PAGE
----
If Sanders did run, he’s unsure if it would be as a independent or as a Democrat.
“That is an issue that I’ve got to talk to a whole lot of people about. There are advantages and disadvantages to doing both. I am the longest serving independent in American congressional history. The disadvantage is that I do not want to be in the position of helping to elect some right wing Republican as president of the United States. That I do not want to do and I’m not going to do, and there are ways that we could deal with that. The disadvantage of running as a Democrat is that right now for good reasons, you have people all over this country who are just sick and tired of the two party system. They see the Republican party becoming extremely right wing, and they do not see the Democrats as being tough enough in standing up for working families.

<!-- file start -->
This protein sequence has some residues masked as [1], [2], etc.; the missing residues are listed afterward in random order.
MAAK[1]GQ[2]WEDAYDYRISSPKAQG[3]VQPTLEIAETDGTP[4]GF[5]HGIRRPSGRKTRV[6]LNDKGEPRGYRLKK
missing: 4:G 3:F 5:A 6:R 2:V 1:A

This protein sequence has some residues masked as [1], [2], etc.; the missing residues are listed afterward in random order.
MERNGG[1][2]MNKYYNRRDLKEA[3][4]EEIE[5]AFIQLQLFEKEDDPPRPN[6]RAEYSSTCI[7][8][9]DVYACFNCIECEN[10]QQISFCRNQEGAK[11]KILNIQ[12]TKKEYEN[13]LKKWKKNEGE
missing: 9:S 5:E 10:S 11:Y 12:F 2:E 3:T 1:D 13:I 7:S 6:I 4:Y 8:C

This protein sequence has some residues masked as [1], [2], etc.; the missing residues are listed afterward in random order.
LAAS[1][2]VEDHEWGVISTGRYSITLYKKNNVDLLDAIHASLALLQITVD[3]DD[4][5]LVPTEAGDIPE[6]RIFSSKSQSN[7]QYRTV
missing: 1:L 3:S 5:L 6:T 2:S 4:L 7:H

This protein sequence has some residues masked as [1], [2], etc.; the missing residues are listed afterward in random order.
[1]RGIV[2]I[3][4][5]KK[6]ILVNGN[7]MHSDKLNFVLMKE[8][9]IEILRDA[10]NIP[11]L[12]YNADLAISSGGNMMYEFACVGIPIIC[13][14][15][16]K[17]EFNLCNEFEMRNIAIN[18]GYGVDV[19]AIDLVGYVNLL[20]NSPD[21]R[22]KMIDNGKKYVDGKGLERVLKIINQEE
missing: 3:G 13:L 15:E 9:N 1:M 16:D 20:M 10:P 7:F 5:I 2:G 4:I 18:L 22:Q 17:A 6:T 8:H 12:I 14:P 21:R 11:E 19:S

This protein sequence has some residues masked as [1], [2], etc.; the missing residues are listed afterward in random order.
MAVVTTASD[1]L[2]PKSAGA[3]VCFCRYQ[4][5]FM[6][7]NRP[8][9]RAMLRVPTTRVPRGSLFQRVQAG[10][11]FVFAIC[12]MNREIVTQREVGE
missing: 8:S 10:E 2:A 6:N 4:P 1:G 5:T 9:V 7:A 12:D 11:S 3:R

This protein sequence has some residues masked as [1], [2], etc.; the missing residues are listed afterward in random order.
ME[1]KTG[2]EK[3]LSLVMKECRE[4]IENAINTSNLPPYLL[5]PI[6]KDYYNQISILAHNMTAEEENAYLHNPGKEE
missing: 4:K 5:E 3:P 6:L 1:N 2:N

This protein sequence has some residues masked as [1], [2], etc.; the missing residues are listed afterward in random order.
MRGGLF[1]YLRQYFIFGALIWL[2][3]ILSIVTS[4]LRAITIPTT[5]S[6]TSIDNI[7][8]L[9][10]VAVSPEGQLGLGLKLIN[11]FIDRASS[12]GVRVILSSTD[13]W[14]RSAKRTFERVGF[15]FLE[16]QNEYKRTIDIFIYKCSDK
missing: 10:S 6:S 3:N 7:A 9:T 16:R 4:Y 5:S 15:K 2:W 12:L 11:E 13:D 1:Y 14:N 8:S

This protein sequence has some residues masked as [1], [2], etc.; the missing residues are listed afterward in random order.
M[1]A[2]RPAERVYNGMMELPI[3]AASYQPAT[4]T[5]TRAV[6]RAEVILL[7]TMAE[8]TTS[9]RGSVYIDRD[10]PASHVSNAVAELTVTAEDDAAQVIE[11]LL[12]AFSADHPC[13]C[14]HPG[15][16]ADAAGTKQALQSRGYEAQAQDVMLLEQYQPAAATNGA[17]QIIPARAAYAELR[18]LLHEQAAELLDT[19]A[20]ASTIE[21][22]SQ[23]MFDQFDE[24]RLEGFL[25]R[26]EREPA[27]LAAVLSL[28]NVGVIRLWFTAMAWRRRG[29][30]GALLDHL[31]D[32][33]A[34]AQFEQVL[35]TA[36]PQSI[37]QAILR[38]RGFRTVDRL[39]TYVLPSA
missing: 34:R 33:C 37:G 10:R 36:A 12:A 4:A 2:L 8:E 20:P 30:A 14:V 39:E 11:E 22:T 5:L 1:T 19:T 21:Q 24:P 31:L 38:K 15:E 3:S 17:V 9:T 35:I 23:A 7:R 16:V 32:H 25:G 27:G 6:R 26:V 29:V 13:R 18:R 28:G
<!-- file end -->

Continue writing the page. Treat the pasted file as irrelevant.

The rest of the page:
But Sanders says he has no timeline for announcing whether or not he’s running for president.
‘There’s plenty of time for that, right now the focus is obviously on the mid-term elections in 2014,” Sanders said.